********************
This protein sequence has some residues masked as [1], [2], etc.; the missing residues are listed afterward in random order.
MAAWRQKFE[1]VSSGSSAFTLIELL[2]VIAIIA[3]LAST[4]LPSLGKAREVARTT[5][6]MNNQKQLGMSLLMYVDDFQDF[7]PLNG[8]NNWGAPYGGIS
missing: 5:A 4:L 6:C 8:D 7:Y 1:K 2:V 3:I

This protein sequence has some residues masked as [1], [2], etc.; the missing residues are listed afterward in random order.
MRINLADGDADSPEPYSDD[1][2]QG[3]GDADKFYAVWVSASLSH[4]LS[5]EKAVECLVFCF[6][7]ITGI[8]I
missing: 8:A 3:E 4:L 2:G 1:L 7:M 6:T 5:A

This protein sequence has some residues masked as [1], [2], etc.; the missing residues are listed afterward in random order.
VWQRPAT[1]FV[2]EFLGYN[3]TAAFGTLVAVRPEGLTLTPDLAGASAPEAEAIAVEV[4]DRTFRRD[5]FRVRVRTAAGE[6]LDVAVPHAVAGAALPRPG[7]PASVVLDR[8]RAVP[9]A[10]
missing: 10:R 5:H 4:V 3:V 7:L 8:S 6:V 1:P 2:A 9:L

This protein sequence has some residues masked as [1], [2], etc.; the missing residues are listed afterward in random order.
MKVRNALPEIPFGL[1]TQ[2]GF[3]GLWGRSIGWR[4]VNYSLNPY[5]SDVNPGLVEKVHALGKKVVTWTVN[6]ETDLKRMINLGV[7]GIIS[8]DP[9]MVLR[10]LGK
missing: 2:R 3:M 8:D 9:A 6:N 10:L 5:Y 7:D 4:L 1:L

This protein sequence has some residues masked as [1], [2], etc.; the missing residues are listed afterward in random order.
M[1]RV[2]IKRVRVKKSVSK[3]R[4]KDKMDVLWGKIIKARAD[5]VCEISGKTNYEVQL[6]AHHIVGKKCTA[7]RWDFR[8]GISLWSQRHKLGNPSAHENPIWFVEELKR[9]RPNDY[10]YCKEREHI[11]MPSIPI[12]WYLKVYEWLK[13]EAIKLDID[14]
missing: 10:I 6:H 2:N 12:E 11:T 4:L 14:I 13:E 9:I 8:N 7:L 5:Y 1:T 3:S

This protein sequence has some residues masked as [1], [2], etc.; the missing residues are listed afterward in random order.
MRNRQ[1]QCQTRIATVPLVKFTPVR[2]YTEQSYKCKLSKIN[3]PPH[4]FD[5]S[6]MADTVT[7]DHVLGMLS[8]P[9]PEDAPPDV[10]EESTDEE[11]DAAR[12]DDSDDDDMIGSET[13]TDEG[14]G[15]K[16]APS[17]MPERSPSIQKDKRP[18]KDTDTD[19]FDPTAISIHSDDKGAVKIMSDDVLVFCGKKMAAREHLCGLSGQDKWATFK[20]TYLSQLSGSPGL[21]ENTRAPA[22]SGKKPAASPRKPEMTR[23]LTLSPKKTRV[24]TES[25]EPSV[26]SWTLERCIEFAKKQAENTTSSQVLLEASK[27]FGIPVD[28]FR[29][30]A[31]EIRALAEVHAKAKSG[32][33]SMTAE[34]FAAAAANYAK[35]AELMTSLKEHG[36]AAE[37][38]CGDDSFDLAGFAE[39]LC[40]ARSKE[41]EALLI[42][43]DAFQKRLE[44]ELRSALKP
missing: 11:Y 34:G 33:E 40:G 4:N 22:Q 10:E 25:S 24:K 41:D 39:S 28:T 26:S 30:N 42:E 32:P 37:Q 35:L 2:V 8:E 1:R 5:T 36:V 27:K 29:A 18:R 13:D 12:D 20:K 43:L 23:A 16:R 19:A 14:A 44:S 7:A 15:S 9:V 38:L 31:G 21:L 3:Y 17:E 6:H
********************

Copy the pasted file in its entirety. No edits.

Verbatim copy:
This protein sequence has some residues masked as [1], [2], etc.; the missing residues are listed afterward in random order.
MAAWRQKFE[1]VSSGSSAFTLIELL[2]VIAIIA[3]LAST[4]LPSLGKAREVARTT[5][6]MNNQKQLGMSLLMYVDDFQDF[7]PLNG[8]NNWGAPYGGIS
missing: 5:A 4:L 6:C 8:D 7:Y 1:K 2:V 3:I

This protein sequence has some residues masked as [1], [2], etc.; the missing residues are listed afterward in random order.
MRINLADGDADSPEPYSDD[1][2]QG[3]GDADKFYAVWVSASLSH[4]LS[5]EKAVECLVFCF[6][7]ITGI[8]I
missing: 8:A 3:E 4:L 2:G 1:L 7:M 6:T 5:A

This protein sequence has some residues masked as [1], [2], etc.; the missing residues are listed afterward in random order.
VWQRPAT[1]FV[2]EFLGYN[3]TAAFGTLVAVRPEGLTLTPDLAGASAPEAEAIAVEV[4]DRTFRRD[5]FRVRVRTAAGE[6]LDVAVPHAVAGAALPRPG[7]PASVVLDR[8]RAVP[9]A[10]
missing: 10:R 5:H 4:V 3:V 7:L 8:S 6:V 1:P 2:A 9:L

This protein sequence has some residues masked as [1], [2], etc.; the missing residues are listed afterward in random order.
MKVRNALPEIPFGL[1]TQ[2]GF[3]GLWGRSIGWR[4]VNYSLNPY[5]SDVNPGLVEKVHALGKKVVTWTVN[6]ETDLKRMINLGV[7]GIIS[8]DP[9]MVLR[10]LGK
missing: 2:R 3:M 8:D 9:A 6:N 10:L 5:Y 7:D 4:L 1:L

This protein sequence has some residues masked as [1], [2], etc.; the missing residues are listed afterward in random order.
M[1]RV[2]IKRVRVKKSVSK[3]R[4]KDKMDVLWGKIIKARAD[5]VCEISGKTNYEVQL[6]AHHIVGKKCTA[7]RWDFR[8]GISLWSQRHKLGNPSAHENPIWFVEELKR[9]RPNDY[10]YCKEREHI[11]MPSIPI[12]WYLKVYEWLK[13]EAIKLDID[14]
missing: 10:I 6:H 2:N 12:E 11:T 4:L 14:I 13:E 9:I 8:N 7:L 5:Y 1:T 3:S

This protein sequence has some residues masked as [1], [2], etc.; the missing residues are listed afterward in random order.
MRNRQ[1]QCQTRIATVPLVKFTPVR[2]YTEQSYKCKLSKIN[3]PPH[4]FD[5]S[6]MADTVT[7]DHVLGMLS[8]P[9]PEDAPPDV[10]EESTDEE[11]DAAR[12]DDSDDDDMIGSET[13]TDEG[14]G[15]K[16]APS[17]MPERSPSIQKDKRP[18]KDTDTD[19]FDPTAISIHSDDKGAVKIMSDDVLVFCGKKMAAREHLCGLSGQDKWATFK[20]TYLSQLSGSPGL[21]ENTRAPA[22]SGKKPAASPRKPEMTR[23]LTLSPKKTRV[24]TES[25]EPSV[26]SWTLERCIEFAKKQAENTTSSQVLLEASK[27]FGIPVD[28]FR[29][30]A[31]EIRALAEVHAKAKSG[32][33]SMTAE[34]FAAAAANYAK[35]AELMTSLKEHG[36]AAE[37][38]CGDDSFDLAGFAE[39]LC[40]ARSKE[41]EALLI[42][43]DAFQKRLE[44]ELRSALKP
missing: 11:Y 34:G 33:E 40:G 4:N 22:Q 10:E 25:S 24:K 41:D 39:S 28:T 26:S 30:N 42:E 32:P 37:Q 35:L 2:V 8:E 1:R 5:T 36:V 27:K 29:A 18:R 13:D 12:D 20:K 43:L 23:A 16:R 19:A 14:A 44:S 7:A 15:S 9:V 38:L 31:G 21:L 3:Y 17:E 6:H